Editor’s note: Thank you to Sam for another amazing story from his Utah home. For more tales of Sam’s travels, near and far, click here to visit his index page.
The Great Salt Lake is the largest lake in the United States outside of the Great Lakes and it is from this lake that Utah’s capital gets its name. When visiting Salt Lake City, one of the best half day trips and the place with perhaps the best views of the Great Salt Lake is Antelope Island. At 15 miles long, and 4.7 miles wide, Antelope Island is the largest of ten islands in the Great Salt Lake, and its mountains can be seen from Salt Lake City – plus it is only about a half hour drive from downtown. The history of Antelope Island is also interesting in itself.
The first white explorers of the island were the legendary frontiersmen John C. Fremont and Kit Carson in 1845, who traveled to the island across the Great Salt Lake on horseback (one side is more wet sand than water given the lake’s recession). However, Native American history dates back between 10,000 and 12,000 years according to archaeological evidence. Yet the human history of Antelope Island is a blink compared to the geological history, with rocks on Antelope Island dating all the way back to 2.7 billion years old, some of the oldest in the United States, older than the rocks at the bottom of the Grand Canyon. Antelope Island also was important to early Latter-day Saints history with a home, that still stands, being built in 1848, making it the oldest still standing Latter-day Saints home in Utah. It was here that the Fielding Garr Ranch was built in the 1870’s and continued to function for 133 years. The farm helped provide funding for the Perpetual Emigration Fund, which helped converts to the Church of Jesus Christ of Latter-day Saints afford to move to Utah from Europe. Today, the ranch still stands and gives you an insight into pioneer life in Utah.
Yet what Antelope Island is most famous for is its wildlife. As the name implies, there is an abundance of antelope on the island, which is why Carson and Fremont gave it this name. There are also porcupines, mule deer, bobcats, badgers, coyotes, millions of waterfowl, and even bighorn sheep in the mountains. However, the most famous residents of the island are the American bison herd. In 1893, the owner of the island, John Dooley, saw the slaughter of the American bison and that the species, which once had a population of approximately 60 million, was on the brink of extinction due to overhunting. Dooley took four adult male, four adult female, and four calf bison and brought them onto the island to protect them. Today, the bison number approximately 700 on the island, making it one of six wild bison herds in the United States today and the third largest, all within half an hour of Salt Lake City. These bison are researched and, due to inbreeding, are unique genetically to all other bison. Seeing these massive creatures walk on the beach and stand within twenty feet of your vehicle (stay clear, I saw a car get charged that was too close) is a memorable and beautiful experience.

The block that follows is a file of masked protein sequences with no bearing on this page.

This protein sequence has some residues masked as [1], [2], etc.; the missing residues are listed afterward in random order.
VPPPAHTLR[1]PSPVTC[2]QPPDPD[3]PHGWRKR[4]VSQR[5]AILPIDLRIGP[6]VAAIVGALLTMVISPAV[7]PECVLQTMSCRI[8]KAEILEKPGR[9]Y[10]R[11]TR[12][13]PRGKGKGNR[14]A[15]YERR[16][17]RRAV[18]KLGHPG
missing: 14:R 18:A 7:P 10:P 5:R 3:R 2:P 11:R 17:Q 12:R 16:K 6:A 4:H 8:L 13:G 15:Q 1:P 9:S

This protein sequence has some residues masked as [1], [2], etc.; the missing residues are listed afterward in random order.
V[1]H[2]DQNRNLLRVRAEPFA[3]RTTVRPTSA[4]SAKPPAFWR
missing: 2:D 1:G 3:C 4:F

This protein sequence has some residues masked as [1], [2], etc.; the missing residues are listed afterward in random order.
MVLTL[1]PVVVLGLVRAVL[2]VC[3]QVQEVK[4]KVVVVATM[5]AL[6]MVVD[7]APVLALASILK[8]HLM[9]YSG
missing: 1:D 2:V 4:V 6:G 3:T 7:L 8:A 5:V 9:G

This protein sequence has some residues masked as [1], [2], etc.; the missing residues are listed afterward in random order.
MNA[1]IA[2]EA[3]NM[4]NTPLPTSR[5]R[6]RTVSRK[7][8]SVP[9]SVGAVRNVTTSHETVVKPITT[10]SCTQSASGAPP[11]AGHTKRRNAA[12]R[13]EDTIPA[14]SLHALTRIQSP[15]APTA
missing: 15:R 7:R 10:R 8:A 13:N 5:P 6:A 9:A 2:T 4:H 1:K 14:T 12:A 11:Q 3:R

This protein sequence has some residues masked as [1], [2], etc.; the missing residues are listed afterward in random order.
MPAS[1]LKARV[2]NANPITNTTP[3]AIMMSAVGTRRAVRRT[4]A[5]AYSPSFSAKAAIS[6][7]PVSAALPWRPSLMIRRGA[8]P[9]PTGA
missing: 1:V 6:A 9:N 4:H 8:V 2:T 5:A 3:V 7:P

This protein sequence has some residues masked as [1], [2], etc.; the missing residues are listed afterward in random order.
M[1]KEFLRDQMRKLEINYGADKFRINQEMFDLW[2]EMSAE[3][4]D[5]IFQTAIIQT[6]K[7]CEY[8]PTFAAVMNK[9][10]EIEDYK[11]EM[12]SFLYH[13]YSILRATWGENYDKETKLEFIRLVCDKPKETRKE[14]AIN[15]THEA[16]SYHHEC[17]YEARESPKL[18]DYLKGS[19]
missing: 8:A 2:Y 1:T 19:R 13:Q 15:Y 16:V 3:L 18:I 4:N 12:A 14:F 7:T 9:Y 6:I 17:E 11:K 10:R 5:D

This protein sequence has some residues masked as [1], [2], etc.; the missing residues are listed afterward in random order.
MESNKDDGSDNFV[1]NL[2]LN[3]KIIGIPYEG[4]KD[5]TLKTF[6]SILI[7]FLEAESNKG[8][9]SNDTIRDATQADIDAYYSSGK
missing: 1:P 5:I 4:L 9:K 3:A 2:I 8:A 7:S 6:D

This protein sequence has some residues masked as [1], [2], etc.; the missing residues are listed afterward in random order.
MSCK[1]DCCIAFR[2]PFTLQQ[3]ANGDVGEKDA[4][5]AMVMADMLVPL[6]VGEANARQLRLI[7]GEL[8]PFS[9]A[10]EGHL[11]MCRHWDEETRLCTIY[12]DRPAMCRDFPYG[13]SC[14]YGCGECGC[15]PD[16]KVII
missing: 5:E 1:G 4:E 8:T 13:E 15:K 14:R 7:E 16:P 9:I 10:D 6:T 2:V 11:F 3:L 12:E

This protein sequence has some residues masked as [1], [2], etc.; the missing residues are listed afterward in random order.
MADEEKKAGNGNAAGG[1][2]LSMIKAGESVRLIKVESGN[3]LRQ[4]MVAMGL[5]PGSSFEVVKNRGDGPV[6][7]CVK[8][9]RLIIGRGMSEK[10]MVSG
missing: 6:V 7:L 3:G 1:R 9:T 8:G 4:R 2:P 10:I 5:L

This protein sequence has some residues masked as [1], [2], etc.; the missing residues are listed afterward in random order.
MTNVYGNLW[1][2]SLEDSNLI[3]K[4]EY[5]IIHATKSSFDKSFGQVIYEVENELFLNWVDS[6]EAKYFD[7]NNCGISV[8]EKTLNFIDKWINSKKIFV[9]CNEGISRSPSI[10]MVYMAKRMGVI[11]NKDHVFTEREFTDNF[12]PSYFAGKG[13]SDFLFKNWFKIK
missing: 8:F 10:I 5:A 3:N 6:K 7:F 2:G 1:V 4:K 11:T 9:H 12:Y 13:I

There are plenty of other activities to do on Antelope Island. When you arrive on the island by driving across a land bridge (there is a $15 state park entrance fee to do so), you are immediately greeted by a booth offering to rent bicycles and electric bikes for you to explore the island if you prefer. There is also a wonderful visitor center on the island with a gift shop, informative and interactive exhibits, and a movie theater with a video about the island’s history. On the island is a restaurant, the Buffalo Grill, and many campsites right on the Great Salt Lake. Being on the Great Salt Lake with its millions of birds is a beautiful experience; however, be weary of the sandfleas and the putrid smell of the countless brine shrimp that call the lake home. On the island itself, there are almost no trees, but rather grassy plains that make their way up steep mountains. In these mountains are phenomenal hikes, but the easiest and perhaps most beautiful is Buffalo Point, which is only half a mile. At the top of Buffalo Point, you will be treated to views of the entire Great Salt Lake, the skyline of Salt Lake City, and the snow-capped Oquirrh and Wasatch Mountain ranges. Additionally, you will get to explore spectacular rock formations on the summit that look like the red rocks of southern Utah – and also from the top you can look below to spot bison.
Antelope Island can be done over a period of several days of hiking or you can explore the highlights in a few hours. If you choose the latter, perhaps consider coupling it with one of Utah’s other nearby attractions, such as the Golden Spike Monument, where the First Transcontinental Railroad was completed in 1869. Maybe go to the old railroad town of Ogden, only minutes away from Antelope Island, with its old, yet trendy and fun, downtown, or if you have kids, go to Utah’s premier theme park, Lagoon, about 20 minutes away. No matter what, a trip to Antelope Island and the surrounding area is not only a must do while in Salt Lake City, it is a reason to visit Salt Lake City in itself.
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